Calvin occupies much of the screen time, so we have a pretty good idea of how he ticks. Paul Dano is the right choice to play this self-centered intellectual and makes he believable even when we dislike him. We spend limited time with his family, so it's hard to say if there's more behind his very upbeat mom (Annette Bening) and her boyfriend (Antonio Banderas). Bening is playing a pretty standard hippie character, yet she finds subtle ways to avoid making her a caricature. Harry is a typical young guy and pushes his brother to get into the dating game. Chris Messina does solid work to keep him from becoming tiring. The trickiest and most effective performances comes from Zoe Kazan, who also wrote this movie. She plays Ruby in all different emotional states and has to sell the dramatic shifts. It's mostly played for comedy, but there's a pretty dark undercurrent to every change.
What are some of the most memorable scenes?
When Ruby arrives in Calvin's life, the scenes are played for comedy and show them having a great time. He's the type of guy who makes regular visits to a psychologist (Elliott Gould) and has mental issues; has he now lost it completely? Instead of simply taking her around and seeing if people interact, Calvin puts together an overly complicated method for figuring it out. He calls up an obsessive groupie and asks her to lunch, which is excessive. It's this type of social miscue that hints at his problems going forward. Ruby and Calvin's relationship culminates in a shocking moment where he treats her like a puppet. Sitting at his typewriter, he keeps changing her personality and treats her terribly. We realize she isn't a "normal" human, but this is just cruel behavior. Even when Calvin recognizes the problem and changes his tune, the damage is done to both Ruby and our feelings about him.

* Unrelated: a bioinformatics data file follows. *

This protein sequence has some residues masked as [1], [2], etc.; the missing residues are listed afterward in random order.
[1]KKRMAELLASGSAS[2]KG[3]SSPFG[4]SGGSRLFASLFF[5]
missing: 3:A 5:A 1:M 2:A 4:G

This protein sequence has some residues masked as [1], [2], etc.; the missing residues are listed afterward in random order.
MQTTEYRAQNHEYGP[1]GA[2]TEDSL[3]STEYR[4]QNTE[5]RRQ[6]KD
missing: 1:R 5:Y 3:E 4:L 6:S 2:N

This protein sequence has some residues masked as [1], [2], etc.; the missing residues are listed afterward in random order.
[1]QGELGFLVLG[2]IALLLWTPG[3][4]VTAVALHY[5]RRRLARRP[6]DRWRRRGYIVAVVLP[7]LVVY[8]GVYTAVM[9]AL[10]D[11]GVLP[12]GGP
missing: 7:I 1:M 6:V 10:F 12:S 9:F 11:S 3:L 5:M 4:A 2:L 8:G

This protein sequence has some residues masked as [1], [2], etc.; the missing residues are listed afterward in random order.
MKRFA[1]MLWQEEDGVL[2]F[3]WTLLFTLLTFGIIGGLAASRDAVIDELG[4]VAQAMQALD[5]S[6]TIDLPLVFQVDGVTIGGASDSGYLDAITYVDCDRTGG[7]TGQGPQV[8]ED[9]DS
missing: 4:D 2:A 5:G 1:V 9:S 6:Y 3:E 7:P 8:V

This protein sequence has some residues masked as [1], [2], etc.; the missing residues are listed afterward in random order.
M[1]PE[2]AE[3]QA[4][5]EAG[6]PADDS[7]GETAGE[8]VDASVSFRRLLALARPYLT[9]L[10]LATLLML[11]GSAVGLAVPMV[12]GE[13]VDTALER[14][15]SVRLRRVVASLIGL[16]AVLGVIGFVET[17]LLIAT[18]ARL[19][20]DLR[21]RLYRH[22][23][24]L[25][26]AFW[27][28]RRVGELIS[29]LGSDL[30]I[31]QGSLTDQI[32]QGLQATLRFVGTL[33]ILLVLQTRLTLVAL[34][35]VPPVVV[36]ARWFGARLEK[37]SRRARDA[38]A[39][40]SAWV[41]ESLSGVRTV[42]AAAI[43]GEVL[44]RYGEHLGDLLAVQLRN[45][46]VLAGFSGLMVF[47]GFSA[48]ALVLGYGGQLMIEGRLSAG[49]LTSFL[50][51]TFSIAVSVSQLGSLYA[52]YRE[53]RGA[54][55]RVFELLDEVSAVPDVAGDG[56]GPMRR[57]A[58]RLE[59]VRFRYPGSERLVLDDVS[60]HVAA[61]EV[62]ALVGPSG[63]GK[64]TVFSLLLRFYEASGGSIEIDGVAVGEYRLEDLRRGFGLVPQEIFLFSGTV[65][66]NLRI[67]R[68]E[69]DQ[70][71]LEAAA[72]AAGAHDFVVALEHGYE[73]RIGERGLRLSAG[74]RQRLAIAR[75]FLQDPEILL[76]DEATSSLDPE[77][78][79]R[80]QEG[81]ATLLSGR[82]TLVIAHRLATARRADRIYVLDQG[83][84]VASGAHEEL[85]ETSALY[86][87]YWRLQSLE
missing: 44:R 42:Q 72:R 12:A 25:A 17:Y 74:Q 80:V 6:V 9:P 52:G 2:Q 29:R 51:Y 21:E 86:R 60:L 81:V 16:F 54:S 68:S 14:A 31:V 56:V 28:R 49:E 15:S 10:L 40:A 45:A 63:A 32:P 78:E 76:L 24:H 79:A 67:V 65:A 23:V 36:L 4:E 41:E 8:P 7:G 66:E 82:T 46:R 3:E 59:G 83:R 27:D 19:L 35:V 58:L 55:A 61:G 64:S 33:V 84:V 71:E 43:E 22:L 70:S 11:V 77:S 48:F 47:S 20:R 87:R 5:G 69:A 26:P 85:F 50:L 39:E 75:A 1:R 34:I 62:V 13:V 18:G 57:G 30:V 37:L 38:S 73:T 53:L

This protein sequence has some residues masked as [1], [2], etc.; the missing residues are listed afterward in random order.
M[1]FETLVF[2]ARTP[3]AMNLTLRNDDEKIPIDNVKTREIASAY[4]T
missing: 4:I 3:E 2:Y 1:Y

How’s the direction? Is there an original vision?
Husband-and-wife directors Jonathan Dayton and Valerie Feris bring a similar mix of humor and angst that they used well in their first movie Little Miss Sunshine. They use bright colors to show the excitement of Calvin's romance with Ruby, but there's a serious darkness lurking in his heart. The movie's final scene is shot with such light that it feels like he must be dreaming. There are some tonal issues that aren't completely resolved, particularly with the positive resolution. Even so, Dayton and Feris create an attractive look. They shoot Kazan like an angel who seems out of place in this difficult world. When she starts changing after spending more time with humans, it's a jarring adjustment. Ruby lays curled up in her bed feeling miserable and is missing the upbeat look of her earlier appearances.
Looking ahead, does this movie have a chance at making my Top 10 List?
Ruby Sparks has an intriguing concept and executes it well, especially in the first hour. Even so, there's an element missing to truly push it into the upper tier. One issue may be the difficulty in connecting with Calvin, who embodies the self-indulgent artists who can barely communicate with the outside world. The idea of having this type of writer bring a character to life is great, and Kazan's script covers interesting territory. It's not a huge surprise to note that she's in a real-life relationship with Dano. The nastiness on screen probably wasn't easy to film, but they didn't need to stretch to deliver a believable romance. I wonder how much of Kazan's own experiences as a young actress affected what she wrote into this film. It may be a fantasy, but the idea of having an author create an idealized female character likely isn't too far from the realm of the Hollywood dream machine.
Next week, I'll grab my webs and hit the rooftops with The Amazing Spider-Man.